You may have noticed that my first Favored Freeware post, which features freeware from the alphabetically organized column on the right, started with FireFox. That’s because I had all ready begun this tradition on another blog. Now, I bring you those freeware spotlights you may have missed. Continue reading to learn about Adium X (multiple IM app), Audacity (powerful audio editor), BootCD (Mac OS X boot CD creator), Camino (cocoa browser with a gecko engine), Celestia (astounding space simulator), Conversation (powerful and simple IRC app), and SubEthaEdit (powerful and free text editor).
Adium is a multiple protocol instant messaging client. This is a culmination of a year long rewrite of Adium, which now utilizes libgaim (the core of gaim) to connect to multiple protocols, and is also based on a new plugin architecture. Partial address book integration, cool looking tabs, multiple protocols for instant messaging, and a compact contact list are some of the many features of the new Adium.
Pros: Supports all known chat protocols, highly customizable, web-kit integrated, developers are dedicated and quick to respond to bugs, dedicated user community.
Cons: None significant at this point.
Audacity is a free audio editor. You can record sounds, play sounds, import and export WAV, AIFF, Ogg Vorbis, and MP3 files, and more. Use it to edit your sounds using Cut, Copy and Paste (with unlimited Undo), mix tracks together, or apply effects to your recordings. It also has a built-in amplitude envelope editor, a customizable spectrogram mode and a frequency analysis window for audio analysis applications. Built-in effects include Echo, Change Tempo, and Noise Removal, and it also supports VST and LADSPA plug-in effects.
Pros: Highly valuable application (free), supports a variety of formats, learning curve is low, Ogg Vorbis and MP3 support. Audacity is a cross-platform application for Mac, Windows, and Linux.
Cons: Sometimes unstable, but free is free (remember to save often).
BootCD is a Cocoa app that creates a disk image that can be used to burn a Mac OS X boot CD with a working Finder and Dock on it. This utility is unfinished and still has some flaws, but works. The current version works much better than previous versions, and includes the ability to run Drive10 and other utilities, although Norton does not yet work from the CD.
Pros: Finally, a working boot CD with all of your favorite utility apps. This is a life-saver for anyone who has to run around and fix computers on a regular basis.
Cons: Slow to boot and even slower to create (hey, it’s free).
Camino is an OSX-only browser from the Mozilla Foundation. Camino is based off of the browser core of Mozilla and built with Cocoa. It’s fast and surprisingly stable for the most part (some Nightly Builds severally destabilize Camino). Camino’s key features are tabs, pop-up blocking, a Cocoa user interface, and a Google search field. Camino was my default browser until Safari came along. I would have continued to use it, except for the fact that Safari is faster on my 56k. In fact, Camino was the default browser for most of the mac community. With Camino at v0.8.1, development is back on the right track and Nightly Builds are showing more improvements every day. Just an interesting note, Camino contributed to a few of the features we see in Safari (specifically, tabs).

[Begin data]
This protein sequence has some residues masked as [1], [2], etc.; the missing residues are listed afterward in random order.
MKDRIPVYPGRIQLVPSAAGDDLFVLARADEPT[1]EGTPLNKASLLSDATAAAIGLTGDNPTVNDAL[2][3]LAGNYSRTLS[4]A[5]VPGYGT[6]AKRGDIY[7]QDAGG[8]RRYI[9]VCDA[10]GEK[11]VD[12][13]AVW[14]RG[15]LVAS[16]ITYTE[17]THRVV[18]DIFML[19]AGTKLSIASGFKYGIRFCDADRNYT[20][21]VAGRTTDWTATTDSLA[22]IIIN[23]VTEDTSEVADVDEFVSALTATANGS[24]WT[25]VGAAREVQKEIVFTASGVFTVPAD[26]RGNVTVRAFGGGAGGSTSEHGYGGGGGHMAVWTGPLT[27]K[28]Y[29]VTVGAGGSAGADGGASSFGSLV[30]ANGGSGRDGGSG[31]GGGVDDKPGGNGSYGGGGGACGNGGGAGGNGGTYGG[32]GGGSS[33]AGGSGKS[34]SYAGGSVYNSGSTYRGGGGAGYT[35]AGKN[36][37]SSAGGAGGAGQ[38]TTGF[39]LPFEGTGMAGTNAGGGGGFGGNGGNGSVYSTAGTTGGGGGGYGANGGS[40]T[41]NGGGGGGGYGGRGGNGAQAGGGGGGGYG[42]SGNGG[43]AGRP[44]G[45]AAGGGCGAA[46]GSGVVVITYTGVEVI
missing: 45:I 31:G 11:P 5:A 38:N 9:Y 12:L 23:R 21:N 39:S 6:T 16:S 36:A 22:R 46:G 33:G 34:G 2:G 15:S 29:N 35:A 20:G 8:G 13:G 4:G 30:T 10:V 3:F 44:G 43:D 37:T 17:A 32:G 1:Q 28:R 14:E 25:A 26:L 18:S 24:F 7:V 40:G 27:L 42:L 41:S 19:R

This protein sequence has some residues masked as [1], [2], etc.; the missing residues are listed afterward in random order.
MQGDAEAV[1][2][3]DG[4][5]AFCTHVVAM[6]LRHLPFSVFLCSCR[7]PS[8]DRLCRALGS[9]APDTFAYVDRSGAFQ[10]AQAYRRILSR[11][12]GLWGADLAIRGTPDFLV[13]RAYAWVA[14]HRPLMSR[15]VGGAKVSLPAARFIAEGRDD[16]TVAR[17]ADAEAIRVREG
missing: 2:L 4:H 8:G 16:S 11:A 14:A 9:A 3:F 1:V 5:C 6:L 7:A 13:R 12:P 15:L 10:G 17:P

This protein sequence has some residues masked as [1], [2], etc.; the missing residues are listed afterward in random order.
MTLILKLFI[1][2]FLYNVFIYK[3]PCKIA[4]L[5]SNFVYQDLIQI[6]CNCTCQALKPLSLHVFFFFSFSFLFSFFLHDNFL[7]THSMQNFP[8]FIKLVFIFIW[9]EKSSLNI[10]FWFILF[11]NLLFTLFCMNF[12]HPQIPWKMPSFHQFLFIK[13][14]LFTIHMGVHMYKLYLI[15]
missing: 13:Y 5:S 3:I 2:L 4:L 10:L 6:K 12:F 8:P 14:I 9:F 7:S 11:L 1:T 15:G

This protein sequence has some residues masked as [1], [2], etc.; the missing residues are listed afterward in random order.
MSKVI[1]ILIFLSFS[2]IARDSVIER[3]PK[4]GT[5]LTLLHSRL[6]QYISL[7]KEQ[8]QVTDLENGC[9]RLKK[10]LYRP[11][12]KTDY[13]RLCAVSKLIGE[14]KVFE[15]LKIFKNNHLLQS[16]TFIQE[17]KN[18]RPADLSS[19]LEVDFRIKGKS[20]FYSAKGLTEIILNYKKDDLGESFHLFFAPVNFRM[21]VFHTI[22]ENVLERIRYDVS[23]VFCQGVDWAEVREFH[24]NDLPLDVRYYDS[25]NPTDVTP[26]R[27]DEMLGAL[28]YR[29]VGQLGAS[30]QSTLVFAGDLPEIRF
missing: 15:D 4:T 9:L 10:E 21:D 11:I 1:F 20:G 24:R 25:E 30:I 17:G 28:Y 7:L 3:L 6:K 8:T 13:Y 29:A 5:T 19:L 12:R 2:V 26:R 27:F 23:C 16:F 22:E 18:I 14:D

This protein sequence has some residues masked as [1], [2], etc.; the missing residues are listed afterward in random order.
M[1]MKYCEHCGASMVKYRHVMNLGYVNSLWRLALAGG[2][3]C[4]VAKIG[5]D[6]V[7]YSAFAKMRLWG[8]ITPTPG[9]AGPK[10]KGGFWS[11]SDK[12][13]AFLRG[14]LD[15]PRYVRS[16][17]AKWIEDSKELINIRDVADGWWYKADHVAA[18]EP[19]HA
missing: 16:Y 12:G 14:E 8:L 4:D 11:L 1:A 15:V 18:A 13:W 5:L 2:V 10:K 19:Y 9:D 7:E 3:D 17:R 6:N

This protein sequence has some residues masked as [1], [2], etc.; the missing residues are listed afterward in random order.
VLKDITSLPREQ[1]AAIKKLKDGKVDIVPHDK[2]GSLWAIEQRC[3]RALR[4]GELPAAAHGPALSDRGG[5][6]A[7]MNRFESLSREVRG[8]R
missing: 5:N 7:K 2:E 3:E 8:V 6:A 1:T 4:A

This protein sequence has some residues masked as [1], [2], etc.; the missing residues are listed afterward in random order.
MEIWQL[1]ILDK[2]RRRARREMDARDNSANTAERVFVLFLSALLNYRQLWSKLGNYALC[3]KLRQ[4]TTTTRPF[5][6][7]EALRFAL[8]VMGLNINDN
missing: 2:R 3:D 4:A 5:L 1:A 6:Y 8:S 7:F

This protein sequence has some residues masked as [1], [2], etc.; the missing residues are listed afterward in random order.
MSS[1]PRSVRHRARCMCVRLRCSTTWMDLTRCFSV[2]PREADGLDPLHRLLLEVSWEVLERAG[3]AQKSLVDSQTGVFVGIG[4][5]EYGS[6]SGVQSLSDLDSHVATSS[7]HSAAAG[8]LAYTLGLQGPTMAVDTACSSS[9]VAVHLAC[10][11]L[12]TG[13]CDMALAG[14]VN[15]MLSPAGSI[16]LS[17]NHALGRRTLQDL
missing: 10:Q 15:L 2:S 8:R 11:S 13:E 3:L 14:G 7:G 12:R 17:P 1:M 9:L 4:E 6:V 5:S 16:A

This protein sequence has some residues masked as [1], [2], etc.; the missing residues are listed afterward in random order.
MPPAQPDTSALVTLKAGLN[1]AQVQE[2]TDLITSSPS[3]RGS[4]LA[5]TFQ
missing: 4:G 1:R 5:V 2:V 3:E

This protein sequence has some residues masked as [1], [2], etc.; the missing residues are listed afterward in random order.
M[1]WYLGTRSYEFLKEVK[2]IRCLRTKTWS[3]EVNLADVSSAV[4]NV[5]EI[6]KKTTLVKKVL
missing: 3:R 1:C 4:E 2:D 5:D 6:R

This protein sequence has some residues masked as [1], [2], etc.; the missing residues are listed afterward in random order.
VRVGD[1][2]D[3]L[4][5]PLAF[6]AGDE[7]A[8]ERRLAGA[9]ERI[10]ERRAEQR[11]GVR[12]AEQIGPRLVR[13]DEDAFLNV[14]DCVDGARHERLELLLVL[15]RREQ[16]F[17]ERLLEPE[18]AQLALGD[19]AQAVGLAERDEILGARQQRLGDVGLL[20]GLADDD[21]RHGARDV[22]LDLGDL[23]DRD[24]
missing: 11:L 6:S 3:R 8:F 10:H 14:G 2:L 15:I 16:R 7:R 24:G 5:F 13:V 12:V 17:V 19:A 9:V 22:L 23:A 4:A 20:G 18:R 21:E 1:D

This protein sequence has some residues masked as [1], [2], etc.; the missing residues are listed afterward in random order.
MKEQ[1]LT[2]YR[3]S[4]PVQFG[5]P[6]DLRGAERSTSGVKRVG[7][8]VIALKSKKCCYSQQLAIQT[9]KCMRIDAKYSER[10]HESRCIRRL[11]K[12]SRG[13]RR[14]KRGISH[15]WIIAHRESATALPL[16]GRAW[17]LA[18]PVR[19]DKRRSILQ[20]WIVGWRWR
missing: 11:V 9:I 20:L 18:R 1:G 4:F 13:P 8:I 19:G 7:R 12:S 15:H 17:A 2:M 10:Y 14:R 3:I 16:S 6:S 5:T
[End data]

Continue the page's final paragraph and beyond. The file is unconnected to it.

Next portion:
Pros: Everything you’d ever want, plus the Gecko rendering engine.
Cons: Development is a little behind when compared to FireFox, but the developer doesn’t get paid (unlike his FireFox counterparts).
Note: Featured in Current Mozilla Foundation Projects.
Celestia is a free real-time space simulation that lets you experience our universe in three dimensions. Unlike most planetarium software, Celestia doesn’t confine you to the surface of the Earth. You can travel throughout the solar system, to any of over 100,000 stars, or even beyond the galaxy. All travel in Celestia is seamless; the exponential zoom feature lets you explore space across a huge range of scales, from galaxy clusters down to spacecraft only a few meters across. A ‘point-and-goto’ interface makes it simple to navigate through the universe to the object you want to visit.
Pros: Excellent graphics and speed, free-form navigation is a unique and welcome addition. Celestia is a cross-platform application for Mac, Windows, Linux, and Unix.
Cons: Little-to-no documentation, Mac version is behind by one release.
Conversation makes chatting on the IRC network as easy as using iChat and other IM clients. Conversation allows you to chat in channels and with your friends in a simple, elegant and Mac-like interface without the use of any text command. Yet it has a comprehensive set of features, some unique to Conversation.
Pros: Simple, intuitive, and easy to use. I generally don’t like to use IRC, but when I do, this app pulls it off nicely.
Cons: Slightly unstable, but you don’t lose anything in a crash with this app.
A powerful text editor with Rendezvous-enabled project collaboration, SubEthaEdit has become a favorite of mine since the recent release of BBEdit 8.0. I used to be a huge BBEdit fan, but I’m tired of forking over my money every time there’s an update, especially when the competition is free (and won an Apple Design Award).
Pros: All the standard features of a text editor like BBEdit, Rendezvous-enabled project collaboration, intuitive interface, free for non-commercial use, $35 for a commercial license with price breaks starting at 3 licenses.
Cons: None to speak of. Would be nice if it was free for commercial use, but $35 is a very nice price considering the competition.